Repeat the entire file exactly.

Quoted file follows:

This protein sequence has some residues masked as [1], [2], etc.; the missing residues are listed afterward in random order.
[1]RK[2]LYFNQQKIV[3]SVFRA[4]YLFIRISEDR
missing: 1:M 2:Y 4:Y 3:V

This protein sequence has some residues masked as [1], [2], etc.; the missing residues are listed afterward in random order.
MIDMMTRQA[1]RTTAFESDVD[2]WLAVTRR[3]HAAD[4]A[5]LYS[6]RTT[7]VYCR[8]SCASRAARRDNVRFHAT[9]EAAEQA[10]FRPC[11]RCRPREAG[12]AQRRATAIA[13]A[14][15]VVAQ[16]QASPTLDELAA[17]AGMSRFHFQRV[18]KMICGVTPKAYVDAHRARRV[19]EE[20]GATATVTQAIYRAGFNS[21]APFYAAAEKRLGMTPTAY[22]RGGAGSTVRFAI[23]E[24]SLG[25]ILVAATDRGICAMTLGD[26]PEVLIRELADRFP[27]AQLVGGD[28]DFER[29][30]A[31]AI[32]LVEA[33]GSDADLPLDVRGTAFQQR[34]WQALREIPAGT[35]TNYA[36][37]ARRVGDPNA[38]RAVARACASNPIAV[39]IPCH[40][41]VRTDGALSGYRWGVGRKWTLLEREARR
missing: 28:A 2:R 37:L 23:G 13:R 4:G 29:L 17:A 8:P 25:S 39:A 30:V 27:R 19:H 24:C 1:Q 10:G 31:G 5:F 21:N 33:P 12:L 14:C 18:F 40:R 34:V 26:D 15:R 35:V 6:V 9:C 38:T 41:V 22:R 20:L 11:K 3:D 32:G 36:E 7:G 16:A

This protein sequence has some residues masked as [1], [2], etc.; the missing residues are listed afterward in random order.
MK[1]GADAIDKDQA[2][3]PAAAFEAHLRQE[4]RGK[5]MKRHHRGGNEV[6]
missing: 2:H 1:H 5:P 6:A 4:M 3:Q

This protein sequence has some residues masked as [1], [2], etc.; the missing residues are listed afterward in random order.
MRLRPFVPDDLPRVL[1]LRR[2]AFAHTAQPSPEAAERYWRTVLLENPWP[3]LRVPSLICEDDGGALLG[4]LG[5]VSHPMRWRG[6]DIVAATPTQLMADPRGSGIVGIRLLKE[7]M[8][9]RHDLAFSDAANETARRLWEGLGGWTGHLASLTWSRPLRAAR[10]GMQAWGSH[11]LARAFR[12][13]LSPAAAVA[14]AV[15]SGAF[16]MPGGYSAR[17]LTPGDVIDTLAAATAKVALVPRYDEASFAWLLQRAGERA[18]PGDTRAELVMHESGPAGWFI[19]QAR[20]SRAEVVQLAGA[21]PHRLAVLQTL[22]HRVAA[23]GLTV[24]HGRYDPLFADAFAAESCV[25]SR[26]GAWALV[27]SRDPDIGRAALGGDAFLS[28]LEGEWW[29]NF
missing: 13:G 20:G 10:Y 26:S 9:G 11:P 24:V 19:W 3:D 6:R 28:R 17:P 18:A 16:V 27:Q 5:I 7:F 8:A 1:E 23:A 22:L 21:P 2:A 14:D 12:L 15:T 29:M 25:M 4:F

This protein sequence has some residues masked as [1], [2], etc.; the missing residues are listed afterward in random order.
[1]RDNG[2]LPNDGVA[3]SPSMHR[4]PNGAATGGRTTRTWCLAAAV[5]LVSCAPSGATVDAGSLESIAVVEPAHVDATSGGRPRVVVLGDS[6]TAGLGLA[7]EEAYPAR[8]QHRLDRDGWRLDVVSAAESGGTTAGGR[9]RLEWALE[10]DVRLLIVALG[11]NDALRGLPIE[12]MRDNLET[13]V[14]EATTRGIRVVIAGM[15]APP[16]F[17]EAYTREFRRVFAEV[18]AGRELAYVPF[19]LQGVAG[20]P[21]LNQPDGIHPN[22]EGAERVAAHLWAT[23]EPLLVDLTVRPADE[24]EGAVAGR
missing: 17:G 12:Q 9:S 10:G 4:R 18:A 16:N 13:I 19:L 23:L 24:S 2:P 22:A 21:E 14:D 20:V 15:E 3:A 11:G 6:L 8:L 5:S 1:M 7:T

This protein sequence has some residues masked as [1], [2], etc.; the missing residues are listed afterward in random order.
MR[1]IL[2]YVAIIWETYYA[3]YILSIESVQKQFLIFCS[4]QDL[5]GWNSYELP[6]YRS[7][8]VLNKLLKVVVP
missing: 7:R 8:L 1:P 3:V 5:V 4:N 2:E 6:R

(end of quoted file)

This protein sequence has some residues masked as [1], [2], etc.; the missing residues are listed afterward in random order.
[1]RK[2]LYFNQQKIV[3]SVFRA[4]YLFIRISEDR
missing: 1:M 2:Y 4:Y 3:V

This protein sequence has some residues masked as [1], [2], etc.; the missing residues are listed afterward in random order.
MIDMMTRQA[1]RTTAFESDVD[2]WLAVTRR[3]HAAD[4]A[5]LYS[6]RTT[7]VYCR[8]SCASRAARRDNVRFHAT[9]EAAEQA[10]FRPC[11]RCRPREAG[12]AQRRATAIA[13]A[14][15]VVAQ[16]QASPTLDELAA[17]AGMSRFHFQRV[18]KMICGVTPKAYVDAHRARRV[19]EE[20]GATATVTQAIYRAGFNS[21]APFYAAAEKRLGMTPTAY[22]RGGAGSTVRFAI[23]E[24]SLG[25]ILVAATDRGICAMTLGD[26]PEVLIRELADRFP[27]AQLVGGD[28]DFER[29][30]A[31]AI[32]LVEA[33]GSDADLPLDVRGTAFQQR[34]WQALREIPAGT[35]TNYA[36][37]ARRVGDPNA[38]RAVARACASNPIAV[39]IPCH[40][41]VRTDGALSGYRWGVGRKWTLLEREARR
missing: 28:A 2:R 37:L 23:G 13:R 4:G 29:L 17:A 8:P 25:S 39:A 30:V 27:R 19:H 24:C 1:Q 10:G 31:G 5:F 21:N 33:P 12:L 14:C 18:F 40:R 34:V 26:D 15:R 35:V 6:V 9:C 38:T 41:V 22:R 20:L 11:K 3:D 32:G 36:E 7:G 16:A

This protein sequence has some residues masked as [1], [2], etc.; the missing residues are listed afterward in random order.
MK[1]GADAIDKDQA[2][3]PAAAFEAHLRQE[4]RGK[5]MKRHHRGGNEV[6]
missing: 2:H 1:H 5:P 6:A 4:M 3:Q

This protein sequence has some residues masked as [1], [2], etc.; the missing residues are listed afterward in random order.
MRLRPFVPDDLPRVL[1]LRR[2]AFAHTAQPSPEAAERYWRTVLLENPWP[3]LRVPSLICEDDGGALLG[4]LG[5]VSHPMRWRG[6]DIVAATPTQLMADPRGSGIVGIRLLKE[7]M[8][9]RHDLAFSDAANETARRLWEGLGGWTGHLASLTWSRPLRAAR[10]GMQAWGSH[11]LARAFR[12][13]LSPAAAVA[14]AV[15]SGAF[16]MPGGYSAR[17]LTPGDVIDTLAAATAKVALVPRYDEASFAWLLQRAGERA[18]PGDTRAELVMHESGPAGWFI[19]QAR[20]SRAEVVQLAGA[21]PHRLAVLQTL[22]HRVAA[23]GLTV[24]HGRYDPLFADAFAAESCV[25]SR[26]GAWALV[27]SRDPDIGRAALGGDAFLS[28]LEGEWW[29]NF
missing: 13:G 20:G 10:Y 26:S 9:G 11:P 24:V 19:W 3:D 6:R 28:R 17:P 18:A 16:V 27:Q 5:I 7:F 8:A 1:E 23:A 22:L 21:P 2:A 14:D 12:L 15:T 29:M 25:M 4:F

This protein sequence has some residues masked as [1], [2], etc.; the missing residues are listed afterward in random order.
[1]RDNG[2]LPNDGVA[3]SPSMHR[4]PNGAATGGRTTRTWCLAAAV[5]LVSCAPSGATVDAGSLESIAVVEPAHVDATSGGRPRVVVLGDS[6]TAGLGLA[7]EEAYPAR[8]QHRLDRDGWRLDVVSAAESGGTTAGGR[9]RLEWALE[10]DVRLLIVALG[11]NDALRGLPIE[12]MRDNLET[13]V[14]EATTRGIRVVIAGM[15]APP[16]F[17]EAYTREFRRVFAEV[18]AGRELAYVPF[19]LQGVAG[20]P[21]LNQPDGIHPN[22]EGAERVAAHLWAT[23]EPLLVDLTVRPADE[24]EGAVAGR
missing: 17:G 12:Q 9:S 10:G 4:R 18:A 16:N 13:I 19:L 23:L 24:S 2:P 22:A 21:E 14:D 20:V 15:E 3:A 11:G 6:L 8:L 5:S 1:M 7:T

This protein sequence has some residues masked as [1], [2], etc.; the missing residues are listed afterward in random order.
MR[1]IL[2]YVAIIWETYYA[3]YILSIESVQKQFLIFCS[4]QDL[5]GWNSYELP[6]YRS[7][8]VLNKLLKVVVP
missing: 7:R 8:L 1:P 3:V 5:V 4:N 2:E 6:R